Sunday, May 3, 2015

On the never-ending journey that leads to sound personal convictions

Malcolm Gladwell is often remembered for one key idea: the 10,000 hour rule (as mentioned in his 2008 non-fiction book Outliers).

Gladwell insists on the validity behind the idea, that to become an expert, in basically anything, one must (taking into account some "x" level of aptitude) put in 10,000 hours of practice...which roughly equals 10 years time. The interesting premise here is that, to become an expert, one does not necessarily have to be a genius.

In reading up on Gunner Myrdal, and Friedrich von Hayek, the 1974 Nobel Prize in Economic winners I have yet to profile, I realized: these men obviously exceeded the ten year quota required to excel in their field. Their professional careers in academia, politics, and as part of their country's intelligentsia community translated into far more than 10,000 hours of dedication to the economic research, application and theory-building needed for the breakthroughs that led to their nobel prize wins. Their work was a product for a lifetime, having built on other economist's own 10,000 hours.

The common (yet very extraordinary) denominator between these Nobel Prize winners (and their equally gifted contemporaries) is the clarity in their ideas, convictions and beliefs. 

The winners' prize lectures archived in the website denote an acute understanding of the world, as if these winners knew exactly what their place on earth meant, and what their work needed to reflect, so as to be valued as truly model citizens. It's baffling to read such clear ideas and strong feelings. It's overwhelming at times, and very exciting to know what their findings meant to them, before their ideas and applications began to mean so much more to the societies, institutions, governments, economies and businesses that benefited indirectly and directly from the work derived therefrom.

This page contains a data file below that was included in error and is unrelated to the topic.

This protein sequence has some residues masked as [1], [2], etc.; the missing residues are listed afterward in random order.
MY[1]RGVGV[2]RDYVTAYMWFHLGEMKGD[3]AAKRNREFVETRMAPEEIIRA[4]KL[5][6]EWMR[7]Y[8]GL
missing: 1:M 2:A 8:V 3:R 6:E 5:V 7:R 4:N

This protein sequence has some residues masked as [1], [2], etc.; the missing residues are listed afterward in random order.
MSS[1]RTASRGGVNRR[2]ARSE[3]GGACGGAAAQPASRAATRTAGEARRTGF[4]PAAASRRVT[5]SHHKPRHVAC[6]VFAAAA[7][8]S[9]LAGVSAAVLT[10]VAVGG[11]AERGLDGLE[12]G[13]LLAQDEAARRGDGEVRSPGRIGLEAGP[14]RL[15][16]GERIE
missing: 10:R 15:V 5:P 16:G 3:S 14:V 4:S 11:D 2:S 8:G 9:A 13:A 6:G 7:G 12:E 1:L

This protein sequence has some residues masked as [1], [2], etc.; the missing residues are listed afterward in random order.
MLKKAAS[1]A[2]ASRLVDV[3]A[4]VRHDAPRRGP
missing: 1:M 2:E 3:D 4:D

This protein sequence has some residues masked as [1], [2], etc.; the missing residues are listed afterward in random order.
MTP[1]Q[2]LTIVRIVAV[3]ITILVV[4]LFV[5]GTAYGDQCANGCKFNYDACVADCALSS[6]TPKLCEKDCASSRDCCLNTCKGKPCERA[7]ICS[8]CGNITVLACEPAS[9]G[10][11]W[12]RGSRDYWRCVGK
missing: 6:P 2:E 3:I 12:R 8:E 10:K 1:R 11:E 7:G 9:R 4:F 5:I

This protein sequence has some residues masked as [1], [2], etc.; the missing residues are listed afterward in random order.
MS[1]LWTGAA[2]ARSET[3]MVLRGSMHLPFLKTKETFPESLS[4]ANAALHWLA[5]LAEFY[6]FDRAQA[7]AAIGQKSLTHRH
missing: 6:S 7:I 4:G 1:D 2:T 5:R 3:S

I sometimes mention what this blog is supposed to do, and what it's supposed to mean, but the reality is that both those things are in a constant state of flux. What does persist, though, is the never-ending search for a deeper truth; one related towards making sense of the way the world functions, and how to strive that same functioning towards continual improvement. 

What's beautiful about concentrating on how economists came about it, is that, economists don't just limit themselves to the established ideas in their field: economists pick and take what works in other realms (psychology, philosophy, sociology, mathematics, politics, etc...) and apply it to the problems that we faced yesterday, face today and will face tomorrow.

All this makes for sound convictions. Naturally.

This man clearly had strong convictions.

From The Economist: Techs-Mex

Slowly, but surely, Mexico is catching up with the rest of the world's start-up scene.

I wish I could fast-forward my nobel prize in economics series to start learning about the origins of entrepreneurial economics, and the men/women that shaped this school of thought.

I've recently read up on Schumpeter, specifically about the term and concept he coined, that has become synonymous with innovation: creative destruction.

A quick and inspired Google search (keywords: entrepreneurism in Mexico) led to an interesting result: 

I believe Mexico's and other similar countries' growth will come from entrepreneurship.

Better yet, to have this growth be a product of the virtuous circle that results from inclusive political (checks on power from those that govern) and economic (freedom to compete in a fairer market) institutions would be most momentous.

Sustainable growth. 

Just as is the case with other countries, we have yet to catch up.

We (us) must do it right.

This is what this blog has been meant to pursue: the search for an interesting, objective formula that leads to sustainable economic growth.

The Economist - Mexico's new movers and shakers

Sound the trumpets, the activists are coming.

Source: The Economist